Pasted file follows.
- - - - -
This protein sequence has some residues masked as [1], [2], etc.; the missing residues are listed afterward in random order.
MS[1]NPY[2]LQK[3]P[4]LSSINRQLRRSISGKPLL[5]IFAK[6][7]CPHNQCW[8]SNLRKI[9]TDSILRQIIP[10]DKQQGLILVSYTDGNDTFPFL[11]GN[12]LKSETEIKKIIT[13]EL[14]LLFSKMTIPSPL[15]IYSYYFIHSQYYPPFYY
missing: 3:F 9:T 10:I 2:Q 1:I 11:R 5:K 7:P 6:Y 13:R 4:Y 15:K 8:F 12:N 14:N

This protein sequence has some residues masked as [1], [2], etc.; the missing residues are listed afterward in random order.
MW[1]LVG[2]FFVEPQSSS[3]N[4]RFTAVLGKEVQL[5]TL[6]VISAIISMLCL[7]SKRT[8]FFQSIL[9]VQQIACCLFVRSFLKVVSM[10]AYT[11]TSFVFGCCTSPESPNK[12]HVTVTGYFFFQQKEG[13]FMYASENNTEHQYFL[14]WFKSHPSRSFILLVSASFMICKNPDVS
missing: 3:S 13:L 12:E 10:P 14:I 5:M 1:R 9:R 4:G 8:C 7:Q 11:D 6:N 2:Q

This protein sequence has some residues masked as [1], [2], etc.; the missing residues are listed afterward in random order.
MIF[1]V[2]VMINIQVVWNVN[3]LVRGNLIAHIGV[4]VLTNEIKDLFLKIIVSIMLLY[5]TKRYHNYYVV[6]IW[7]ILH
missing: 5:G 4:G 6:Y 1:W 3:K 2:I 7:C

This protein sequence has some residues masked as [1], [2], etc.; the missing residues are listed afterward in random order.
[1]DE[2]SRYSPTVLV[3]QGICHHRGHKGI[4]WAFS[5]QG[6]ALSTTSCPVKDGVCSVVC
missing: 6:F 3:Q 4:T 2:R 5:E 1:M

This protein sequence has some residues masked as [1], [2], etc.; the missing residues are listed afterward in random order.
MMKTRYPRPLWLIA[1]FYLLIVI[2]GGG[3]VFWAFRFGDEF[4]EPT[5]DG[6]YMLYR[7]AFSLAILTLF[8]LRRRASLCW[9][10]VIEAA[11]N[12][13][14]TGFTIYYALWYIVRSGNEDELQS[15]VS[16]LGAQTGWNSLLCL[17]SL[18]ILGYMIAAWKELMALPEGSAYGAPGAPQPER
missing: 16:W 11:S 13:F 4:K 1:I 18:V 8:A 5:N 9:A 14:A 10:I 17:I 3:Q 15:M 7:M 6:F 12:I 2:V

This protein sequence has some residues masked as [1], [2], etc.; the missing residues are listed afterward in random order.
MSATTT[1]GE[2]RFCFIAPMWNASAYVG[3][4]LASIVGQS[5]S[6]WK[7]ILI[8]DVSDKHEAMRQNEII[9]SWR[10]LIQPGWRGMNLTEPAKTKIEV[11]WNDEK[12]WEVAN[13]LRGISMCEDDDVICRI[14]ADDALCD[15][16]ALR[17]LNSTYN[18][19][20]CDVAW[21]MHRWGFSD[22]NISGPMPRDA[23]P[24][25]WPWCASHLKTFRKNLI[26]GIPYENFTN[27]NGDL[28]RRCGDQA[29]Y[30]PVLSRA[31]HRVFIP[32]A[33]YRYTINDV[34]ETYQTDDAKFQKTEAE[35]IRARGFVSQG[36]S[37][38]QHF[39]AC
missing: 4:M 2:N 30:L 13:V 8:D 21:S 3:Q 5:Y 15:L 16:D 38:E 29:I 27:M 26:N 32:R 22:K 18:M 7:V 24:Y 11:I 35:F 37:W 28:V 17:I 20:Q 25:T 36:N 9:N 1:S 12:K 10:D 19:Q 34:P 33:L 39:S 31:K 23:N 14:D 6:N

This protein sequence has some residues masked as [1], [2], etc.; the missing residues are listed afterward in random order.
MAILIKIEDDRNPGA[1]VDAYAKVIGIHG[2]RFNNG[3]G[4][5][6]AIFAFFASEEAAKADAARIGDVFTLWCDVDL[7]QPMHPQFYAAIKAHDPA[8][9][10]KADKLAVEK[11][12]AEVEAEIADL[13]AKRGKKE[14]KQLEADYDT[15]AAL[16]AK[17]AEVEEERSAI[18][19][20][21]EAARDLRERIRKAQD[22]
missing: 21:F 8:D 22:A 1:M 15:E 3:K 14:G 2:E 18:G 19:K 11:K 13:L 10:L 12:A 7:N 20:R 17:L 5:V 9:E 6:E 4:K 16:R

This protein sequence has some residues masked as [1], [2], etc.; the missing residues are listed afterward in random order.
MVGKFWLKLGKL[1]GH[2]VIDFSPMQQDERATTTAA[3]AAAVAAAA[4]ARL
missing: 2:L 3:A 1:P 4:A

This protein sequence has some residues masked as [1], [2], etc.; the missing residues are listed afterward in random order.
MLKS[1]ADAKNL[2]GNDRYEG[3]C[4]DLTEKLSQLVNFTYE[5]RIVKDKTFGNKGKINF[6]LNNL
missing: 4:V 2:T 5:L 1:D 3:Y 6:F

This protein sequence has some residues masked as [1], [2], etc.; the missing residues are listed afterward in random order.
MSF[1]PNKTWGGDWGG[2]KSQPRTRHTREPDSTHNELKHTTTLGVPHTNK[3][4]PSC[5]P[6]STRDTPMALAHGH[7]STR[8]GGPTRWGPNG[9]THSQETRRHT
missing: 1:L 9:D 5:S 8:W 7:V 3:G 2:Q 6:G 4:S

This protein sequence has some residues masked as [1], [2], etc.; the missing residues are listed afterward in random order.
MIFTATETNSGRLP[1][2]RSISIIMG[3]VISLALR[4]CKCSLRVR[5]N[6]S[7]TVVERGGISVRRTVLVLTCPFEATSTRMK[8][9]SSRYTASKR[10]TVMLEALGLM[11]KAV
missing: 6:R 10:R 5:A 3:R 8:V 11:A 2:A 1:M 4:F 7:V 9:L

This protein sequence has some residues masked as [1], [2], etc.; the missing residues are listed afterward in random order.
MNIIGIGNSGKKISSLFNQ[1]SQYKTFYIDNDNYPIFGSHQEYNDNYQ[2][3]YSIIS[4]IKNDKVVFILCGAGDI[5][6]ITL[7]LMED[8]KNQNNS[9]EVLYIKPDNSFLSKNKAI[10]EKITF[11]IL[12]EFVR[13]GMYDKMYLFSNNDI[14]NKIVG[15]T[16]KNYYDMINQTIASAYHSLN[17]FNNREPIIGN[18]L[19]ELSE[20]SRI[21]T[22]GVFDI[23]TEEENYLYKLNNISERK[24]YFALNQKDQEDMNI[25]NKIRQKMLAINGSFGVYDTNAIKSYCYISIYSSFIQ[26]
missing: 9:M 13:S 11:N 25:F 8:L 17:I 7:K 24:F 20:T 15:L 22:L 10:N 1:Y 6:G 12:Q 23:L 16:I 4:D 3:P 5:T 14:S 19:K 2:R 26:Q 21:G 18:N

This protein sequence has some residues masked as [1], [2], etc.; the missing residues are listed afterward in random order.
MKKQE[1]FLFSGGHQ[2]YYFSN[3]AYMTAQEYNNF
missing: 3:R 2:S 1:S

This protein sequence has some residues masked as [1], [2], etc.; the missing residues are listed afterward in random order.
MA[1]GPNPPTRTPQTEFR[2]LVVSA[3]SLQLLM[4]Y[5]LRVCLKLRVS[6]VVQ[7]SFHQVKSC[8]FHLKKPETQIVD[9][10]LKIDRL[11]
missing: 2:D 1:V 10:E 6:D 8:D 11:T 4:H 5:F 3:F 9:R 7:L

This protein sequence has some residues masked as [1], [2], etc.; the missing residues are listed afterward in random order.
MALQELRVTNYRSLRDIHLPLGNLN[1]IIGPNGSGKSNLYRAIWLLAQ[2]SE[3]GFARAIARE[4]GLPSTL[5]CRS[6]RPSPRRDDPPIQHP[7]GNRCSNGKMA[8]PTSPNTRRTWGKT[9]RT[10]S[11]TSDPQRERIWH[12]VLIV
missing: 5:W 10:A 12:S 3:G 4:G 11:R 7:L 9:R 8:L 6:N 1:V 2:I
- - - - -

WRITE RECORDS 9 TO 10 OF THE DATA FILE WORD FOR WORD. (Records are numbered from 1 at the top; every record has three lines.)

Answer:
This protein sequence has some residues masked as [1], [2], etc.; the missing residues are listed afterward in random order.
MLKS[1]ADAKNL[2]GNDRYEG[3]C[4]DLTEKLSQLVNFTYE[5]RIVKDKTFGNKGKINF[6]LNNL
missing: 4:V 2:T 5:L 1:D 3:Y 6:F

This protein sequence has some residues masked as [1], [2], etc.; the missing residues are listed afterward in random order.
MSF[1]PNKTWGGDWGG[2]KSQPRTRHTREPDSTHNELKHTTTLGVPHTNK[3][4]PSC[5]P[6]STRDTPMALAHGH[7]STR[8]GGPTRWGPNG[9]THSQETRRHT
missing: 1:L 9:D 5:S 8:W 7:V 3:G 2:Q 6:G 4:S